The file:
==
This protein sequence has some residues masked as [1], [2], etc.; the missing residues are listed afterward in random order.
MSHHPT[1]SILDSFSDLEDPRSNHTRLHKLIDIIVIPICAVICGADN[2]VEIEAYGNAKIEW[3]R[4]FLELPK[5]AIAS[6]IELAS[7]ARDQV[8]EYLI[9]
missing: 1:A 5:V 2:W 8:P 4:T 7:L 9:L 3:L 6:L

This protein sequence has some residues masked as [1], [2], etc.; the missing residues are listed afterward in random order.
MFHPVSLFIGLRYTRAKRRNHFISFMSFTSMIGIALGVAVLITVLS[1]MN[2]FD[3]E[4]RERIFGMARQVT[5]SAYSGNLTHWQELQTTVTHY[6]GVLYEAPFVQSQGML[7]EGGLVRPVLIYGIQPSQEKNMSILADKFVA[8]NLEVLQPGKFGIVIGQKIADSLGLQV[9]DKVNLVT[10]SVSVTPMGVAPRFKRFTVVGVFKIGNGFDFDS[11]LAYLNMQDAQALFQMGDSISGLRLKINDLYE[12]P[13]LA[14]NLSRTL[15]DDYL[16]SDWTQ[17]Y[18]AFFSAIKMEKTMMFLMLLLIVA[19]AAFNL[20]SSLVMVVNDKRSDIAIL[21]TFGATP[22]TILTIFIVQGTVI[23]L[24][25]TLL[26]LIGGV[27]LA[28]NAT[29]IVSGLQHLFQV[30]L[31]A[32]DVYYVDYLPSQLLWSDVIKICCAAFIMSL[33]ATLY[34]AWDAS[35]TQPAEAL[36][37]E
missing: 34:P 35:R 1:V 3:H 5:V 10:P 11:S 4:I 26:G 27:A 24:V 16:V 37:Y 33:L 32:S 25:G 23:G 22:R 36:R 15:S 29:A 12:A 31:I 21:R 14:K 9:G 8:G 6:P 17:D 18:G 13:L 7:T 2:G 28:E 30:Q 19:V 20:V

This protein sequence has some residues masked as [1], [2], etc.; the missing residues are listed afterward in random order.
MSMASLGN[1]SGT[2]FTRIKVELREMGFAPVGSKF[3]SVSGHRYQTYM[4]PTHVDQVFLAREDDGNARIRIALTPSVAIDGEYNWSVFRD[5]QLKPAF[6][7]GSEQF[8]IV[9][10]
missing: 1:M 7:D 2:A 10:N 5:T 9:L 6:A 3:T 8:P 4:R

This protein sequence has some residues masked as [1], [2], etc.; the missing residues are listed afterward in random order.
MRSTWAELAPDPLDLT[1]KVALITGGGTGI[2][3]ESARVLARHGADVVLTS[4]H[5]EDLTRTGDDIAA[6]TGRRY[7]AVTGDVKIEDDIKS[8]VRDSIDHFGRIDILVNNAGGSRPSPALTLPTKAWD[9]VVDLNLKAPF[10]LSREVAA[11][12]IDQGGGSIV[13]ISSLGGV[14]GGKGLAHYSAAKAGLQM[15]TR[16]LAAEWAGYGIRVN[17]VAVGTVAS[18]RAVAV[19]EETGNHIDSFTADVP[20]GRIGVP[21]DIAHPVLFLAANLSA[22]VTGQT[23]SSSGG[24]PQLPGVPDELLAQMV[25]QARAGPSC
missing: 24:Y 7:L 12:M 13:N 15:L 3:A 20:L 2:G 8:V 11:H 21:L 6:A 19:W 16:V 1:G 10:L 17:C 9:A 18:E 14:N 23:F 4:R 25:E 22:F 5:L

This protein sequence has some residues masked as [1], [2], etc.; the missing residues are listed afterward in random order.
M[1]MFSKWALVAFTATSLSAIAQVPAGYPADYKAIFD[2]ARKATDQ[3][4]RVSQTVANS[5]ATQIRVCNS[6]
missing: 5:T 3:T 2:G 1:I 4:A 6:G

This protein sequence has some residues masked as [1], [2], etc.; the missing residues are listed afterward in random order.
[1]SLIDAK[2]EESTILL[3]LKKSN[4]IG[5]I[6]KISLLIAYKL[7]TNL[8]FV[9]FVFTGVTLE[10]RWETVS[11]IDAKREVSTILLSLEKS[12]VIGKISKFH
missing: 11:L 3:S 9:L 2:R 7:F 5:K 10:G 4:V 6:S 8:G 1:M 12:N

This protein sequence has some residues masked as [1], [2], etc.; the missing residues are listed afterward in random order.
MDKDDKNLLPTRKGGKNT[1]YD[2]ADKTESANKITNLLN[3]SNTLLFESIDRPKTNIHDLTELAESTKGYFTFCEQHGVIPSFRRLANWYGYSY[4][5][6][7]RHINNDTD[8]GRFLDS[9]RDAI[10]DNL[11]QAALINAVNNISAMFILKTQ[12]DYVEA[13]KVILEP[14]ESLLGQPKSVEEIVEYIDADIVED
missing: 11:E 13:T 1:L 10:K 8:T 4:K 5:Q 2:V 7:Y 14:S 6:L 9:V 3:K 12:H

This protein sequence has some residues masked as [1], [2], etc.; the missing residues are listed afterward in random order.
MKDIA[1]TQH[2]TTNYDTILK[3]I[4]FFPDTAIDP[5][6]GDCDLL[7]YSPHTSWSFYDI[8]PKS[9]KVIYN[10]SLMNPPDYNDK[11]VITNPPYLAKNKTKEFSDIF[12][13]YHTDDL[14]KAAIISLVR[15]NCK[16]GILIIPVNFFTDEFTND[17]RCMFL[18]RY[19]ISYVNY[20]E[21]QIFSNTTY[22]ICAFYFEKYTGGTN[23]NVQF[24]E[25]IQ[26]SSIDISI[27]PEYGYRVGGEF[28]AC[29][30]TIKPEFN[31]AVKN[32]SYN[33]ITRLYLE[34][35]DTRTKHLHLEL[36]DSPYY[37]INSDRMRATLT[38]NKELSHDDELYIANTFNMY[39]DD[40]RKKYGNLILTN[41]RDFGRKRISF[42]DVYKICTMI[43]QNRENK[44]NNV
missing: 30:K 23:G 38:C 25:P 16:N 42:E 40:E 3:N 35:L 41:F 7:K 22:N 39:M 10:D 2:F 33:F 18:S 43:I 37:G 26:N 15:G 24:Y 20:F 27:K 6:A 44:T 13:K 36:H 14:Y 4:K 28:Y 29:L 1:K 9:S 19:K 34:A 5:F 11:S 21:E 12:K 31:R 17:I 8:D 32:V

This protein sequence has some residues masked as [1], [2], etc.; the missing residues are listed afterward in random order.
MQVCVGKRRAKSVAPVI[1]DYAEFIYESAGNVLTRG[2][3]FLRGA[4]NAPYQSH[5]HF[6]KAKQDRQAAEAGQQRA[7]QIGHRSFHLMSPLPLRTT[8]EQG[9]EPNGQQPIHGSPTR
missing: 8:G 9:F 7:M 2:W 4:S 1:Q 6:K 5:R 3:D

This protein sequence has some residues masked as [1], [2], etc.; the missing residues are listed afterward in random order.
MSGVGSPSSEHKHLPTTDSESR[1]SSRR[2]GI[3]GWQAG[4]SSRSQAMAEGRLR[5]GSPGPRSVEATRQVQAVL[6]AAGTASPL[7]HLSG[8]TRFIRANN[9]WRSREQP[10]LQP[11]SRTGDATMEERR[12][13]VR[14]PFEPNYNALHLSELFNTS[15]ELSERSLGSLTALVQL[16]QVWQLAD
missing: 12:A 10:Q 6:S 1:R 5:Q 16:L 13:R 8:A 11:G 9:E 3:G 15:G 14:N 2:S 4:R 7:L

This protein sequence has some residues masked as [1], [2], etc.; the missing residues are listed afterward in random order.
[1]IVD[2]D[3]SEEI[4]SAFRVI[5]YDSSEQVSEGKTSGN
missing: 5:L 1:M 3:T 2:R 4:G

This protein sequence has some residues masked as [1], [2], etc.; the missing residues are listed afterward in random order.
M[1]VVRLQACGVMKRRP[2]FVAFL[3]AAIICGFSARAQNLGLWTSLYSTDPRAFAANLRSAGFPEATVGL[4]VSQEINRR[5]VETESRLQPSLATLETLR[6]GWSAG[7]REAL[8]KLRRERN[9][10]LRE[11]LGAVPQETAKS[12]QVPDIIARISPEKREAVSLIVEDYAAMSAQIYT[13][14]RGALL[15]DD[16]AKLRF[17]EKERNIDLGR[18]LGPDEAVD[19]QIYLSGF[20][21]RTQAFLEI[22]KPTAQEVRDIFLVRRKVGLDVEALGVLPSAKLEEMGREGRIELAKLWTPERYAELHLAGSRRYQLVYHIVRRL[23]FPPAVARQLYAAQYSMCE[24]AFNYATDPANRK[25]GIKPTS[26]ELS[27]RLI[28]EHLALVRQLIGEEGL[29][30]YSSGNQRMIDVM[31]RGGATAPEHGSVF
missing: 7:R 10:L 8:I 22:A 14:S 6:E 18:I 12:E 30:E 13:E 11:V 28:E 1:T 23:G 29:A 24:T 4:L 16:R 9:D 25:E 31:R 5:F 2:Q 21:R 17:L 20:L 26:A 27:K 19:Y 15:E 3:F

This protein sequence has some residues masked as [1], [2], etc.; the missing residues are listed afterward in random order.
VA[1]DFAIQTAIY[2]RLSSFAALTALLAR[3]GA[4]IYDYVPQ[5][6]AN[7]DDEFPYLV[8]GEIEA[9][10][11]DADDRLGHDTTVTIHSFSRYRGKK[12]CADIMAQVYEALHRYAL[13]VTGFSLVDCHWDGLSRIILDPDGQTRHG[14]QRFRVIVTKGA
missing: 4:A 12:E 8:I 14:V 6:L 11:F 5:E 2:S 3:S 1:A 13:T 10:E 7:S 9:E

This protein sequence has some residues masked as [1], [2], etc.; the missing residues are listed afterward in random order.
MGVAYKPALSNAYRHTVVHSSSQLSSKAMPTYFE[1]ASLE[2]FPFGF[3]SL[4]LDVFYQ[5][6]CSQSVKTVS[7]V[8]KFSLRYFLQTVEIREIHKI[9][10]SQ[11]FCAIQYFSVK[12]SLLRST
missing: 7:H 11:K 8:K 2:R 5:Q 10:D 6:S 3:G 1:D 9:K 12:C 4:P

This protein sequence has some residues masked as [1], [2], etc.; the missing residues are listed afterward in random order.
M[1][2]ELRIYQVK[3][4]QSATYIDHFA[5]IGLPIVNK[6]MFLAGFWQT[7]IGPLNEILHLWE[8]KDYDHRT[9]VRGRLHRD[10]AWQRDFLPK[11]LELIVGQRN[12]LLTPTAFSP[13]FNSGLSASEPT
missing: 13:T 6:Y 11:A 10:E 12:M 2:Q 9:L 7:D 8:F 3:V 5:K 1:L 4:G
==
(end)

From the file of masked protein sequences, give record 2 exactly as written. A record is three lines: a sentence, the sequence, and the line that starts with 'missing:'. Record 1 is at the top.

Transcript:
This protein sequence has some residues masked as [1], [2], etc.; the missing residues are listed afterward in random order.
MFHPVSLFIGLRYTRAKRRNHFISFMSFTSMIGIALGVAVLITVLS[1]MN[2]FD[3]E[4]RERIFGMARQVT[5]SAYSGNLTHWQELQTTVTHY[6]GVLYEAPFVQSQGML[7]EGGLVRPVLIYGIQPSQEKNMSILADKFVA[8]NLEVLQPGKFGIVIGQKIADSLGLQV[9]DKVNLVT[10]SVSVTPMGVAPRFKRFTVVGVFKIGNGFDFDS[11]LAYLNMQDAQALFQMGDSISGLRLKINDLYE[12]P[13]LA[14]NLSRTL[15]DDYL[16]SDWTQ[17]Y[18]AFFSAIKMEKTMMFLMLLLIVA[19]AAFNL[20]SSLVMVVNDKRSDIAIL[21]TFGATP[22]TILTIFIVQGTVI[23]L[24][25]TLL[26]LIGGV[27]LA[28]NAT[29]IVSGLQHLFQV[30]L[31]A[32]DVYYVDYLPSQLLWSDVIKICCAAFIMSL[33]ATLY[34]AWDAS[35]TQPAEAL[36][37]E
missing: 34:P 35:R 1:V 3:H 5:V 10:P 11:S 4:I 26:G 27:A 24:V 16:V 37:Y 33:L 32:S 25:G 23:G 22:R 36:R 15:S 29:A 12:A 31:I 21:R 14:K 9:G 8:G 6:P 17:D 18:G 13:L 7:T 2:G 28:E 30:Q 19:V 20:V